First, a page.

PARIS (Reuters) - Water restrictions are spreading across France after rain last month proved insufficient to replenish rivers and water tables hit by a spring drought, the environment ministry said on Friday.
Curbs on water use have now been introduced in 70 out of 96 administrative departments in mainland France, the most to face such restrictions since a 2003 heatwave that led to the death of 15,000 people.
"The rain in June was not enough to increase the flow of rivers," a farm ministry official said. "We've now had a few days of strong heat and we are coming into a classic period of low water levels with the summer."
The first half of the year was the second-hottest since 1900, with average temperatures 1.7 degrees Celsius above normal, and the second-driest in the last 50 years, with only about 64 percent of normal rainfall, according to public weather service Meteo France.
The dry spring led to a first wave of water restrictions and prompted the government to pledge hundreds of millions of euros in aid for livestock farmers left short of animal feed after the drought shriveled grass and other forage plants.
Restrictions in worst-affected areas in western France included bans on irrigating crops, watering gardens or filling private swimming pools, although measures varied widely and often applied only to a small part of a department.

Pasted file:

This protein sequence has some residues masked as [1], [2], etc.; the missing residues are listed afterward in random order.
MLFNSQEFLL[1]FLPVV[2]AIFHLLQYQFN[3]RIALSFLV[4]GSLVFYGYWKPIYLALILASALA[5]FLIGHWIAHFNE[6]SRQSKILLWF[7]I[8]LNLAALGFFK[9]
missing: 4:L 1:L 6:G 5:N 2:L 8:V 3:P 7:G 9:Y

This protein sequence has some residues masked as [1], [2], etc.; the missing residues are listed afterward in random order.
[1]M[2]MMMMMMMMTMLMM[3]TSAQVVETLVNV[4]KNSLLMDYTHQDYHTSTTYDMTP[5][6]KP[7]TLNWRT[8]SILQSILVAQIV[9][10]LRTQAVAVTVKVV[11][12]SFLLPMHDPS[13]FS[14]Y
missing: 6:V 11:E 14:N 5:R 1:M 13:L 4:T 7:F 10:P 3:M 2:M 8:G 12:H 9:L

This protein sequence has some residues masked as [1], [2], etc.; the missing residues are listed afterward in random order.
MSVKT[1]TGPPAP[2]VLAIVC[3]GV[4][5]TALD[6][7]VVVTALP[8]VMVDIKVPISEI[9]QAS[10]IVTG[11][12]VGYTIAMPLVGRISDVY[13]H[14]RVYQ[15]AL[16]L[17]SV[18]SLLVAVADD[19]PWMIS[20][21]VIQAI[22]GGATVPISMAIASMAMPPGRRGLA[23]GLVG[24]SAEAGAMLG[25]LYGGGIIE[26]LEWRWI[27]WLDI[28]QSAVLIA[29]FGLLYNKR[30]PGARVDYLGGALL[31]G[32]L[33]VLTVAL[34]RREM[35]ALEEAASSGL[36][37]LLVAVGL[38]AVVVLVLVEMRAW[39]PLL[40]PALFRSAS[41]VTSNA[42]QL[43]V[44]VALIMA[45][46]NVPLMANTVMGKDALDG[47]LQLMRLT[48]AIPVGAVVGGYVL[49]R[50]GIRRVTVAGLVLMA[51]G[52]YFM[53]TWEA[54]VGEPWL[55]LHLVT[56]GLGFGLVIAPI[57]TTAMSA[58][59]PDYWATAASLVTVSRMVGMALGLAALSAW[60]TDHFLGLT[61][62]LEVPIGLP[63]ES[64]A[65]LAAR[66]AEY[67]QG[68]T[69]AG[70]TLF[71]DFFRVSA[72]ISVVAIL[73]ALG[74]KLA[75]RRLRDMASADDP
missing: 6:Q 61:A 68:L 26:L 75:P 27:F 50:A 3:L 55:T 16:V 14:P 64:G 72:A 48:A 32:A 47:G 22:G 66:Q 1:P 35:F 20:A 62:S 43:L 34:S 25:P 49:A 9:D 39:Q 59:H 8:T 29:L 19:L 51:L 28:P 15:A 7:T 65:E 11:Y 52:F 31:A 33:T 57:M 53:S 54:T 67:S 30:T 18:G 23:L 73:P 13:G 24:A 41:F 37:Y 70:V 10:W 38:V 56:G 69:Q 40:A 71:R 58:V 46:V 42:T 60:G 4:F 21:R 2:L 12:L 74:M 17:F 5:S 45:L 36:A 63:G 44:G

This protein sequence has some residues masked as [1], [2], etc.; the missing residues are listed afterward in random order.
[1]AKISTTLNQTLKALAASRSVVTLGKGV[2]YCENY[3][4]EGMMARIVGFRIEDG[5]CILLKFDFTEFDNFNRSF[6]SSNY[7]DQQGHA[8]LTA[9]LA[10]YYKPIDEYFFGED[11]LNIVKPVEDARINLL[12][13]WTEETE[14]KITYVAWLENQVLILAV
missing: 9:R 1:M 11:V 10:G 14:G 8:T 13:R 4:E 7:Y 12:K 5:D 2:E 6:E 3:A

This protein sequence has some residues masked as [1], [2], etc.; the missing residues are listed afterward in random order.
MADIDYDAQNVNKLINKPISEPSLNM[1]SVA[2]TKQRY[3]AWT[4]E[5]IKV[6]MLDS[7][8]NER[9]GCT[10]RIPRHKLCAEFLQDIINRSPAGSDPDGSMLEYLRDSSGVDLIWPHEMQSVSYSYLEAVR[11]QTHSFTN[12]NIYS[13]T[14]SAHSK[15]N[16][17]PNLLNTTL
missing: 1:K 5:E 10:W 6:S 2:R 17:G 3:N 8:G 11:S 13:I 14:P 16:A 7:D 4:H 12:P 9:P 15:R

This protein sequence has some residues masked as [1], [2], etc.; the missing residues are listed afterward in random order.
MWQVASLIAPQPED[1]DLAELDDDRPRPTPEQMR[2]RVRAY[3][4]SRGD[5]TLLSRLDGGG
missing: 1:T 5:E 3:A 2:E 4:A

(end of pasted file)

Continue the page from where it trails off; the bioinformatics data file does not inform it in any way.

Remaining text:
Maize, France's main summer-grown crop, was generally in good condition after the June rain came at the right time to boost young plants and with irrigation curbs too localized to have a major bearing for now, maize growers group AGPM said.
"The irrigation needs of maize are not as great as they would have been had the drought occurred in late spring and early summer," said Celine Duroc, head of environment issues at the AGPM. "There are no major concerns about maize production."
Planting of maize has been criticized by environmental activists for its irrigation needs that coincide with lower water reserves and higher demand in summer.
Farmers say better storage would help meet water demand and the government has pledged a five-year plan to improve management of the resource.
(Reporting by Gus Trompiz and Marion Douet; editing by Keiron Henderson)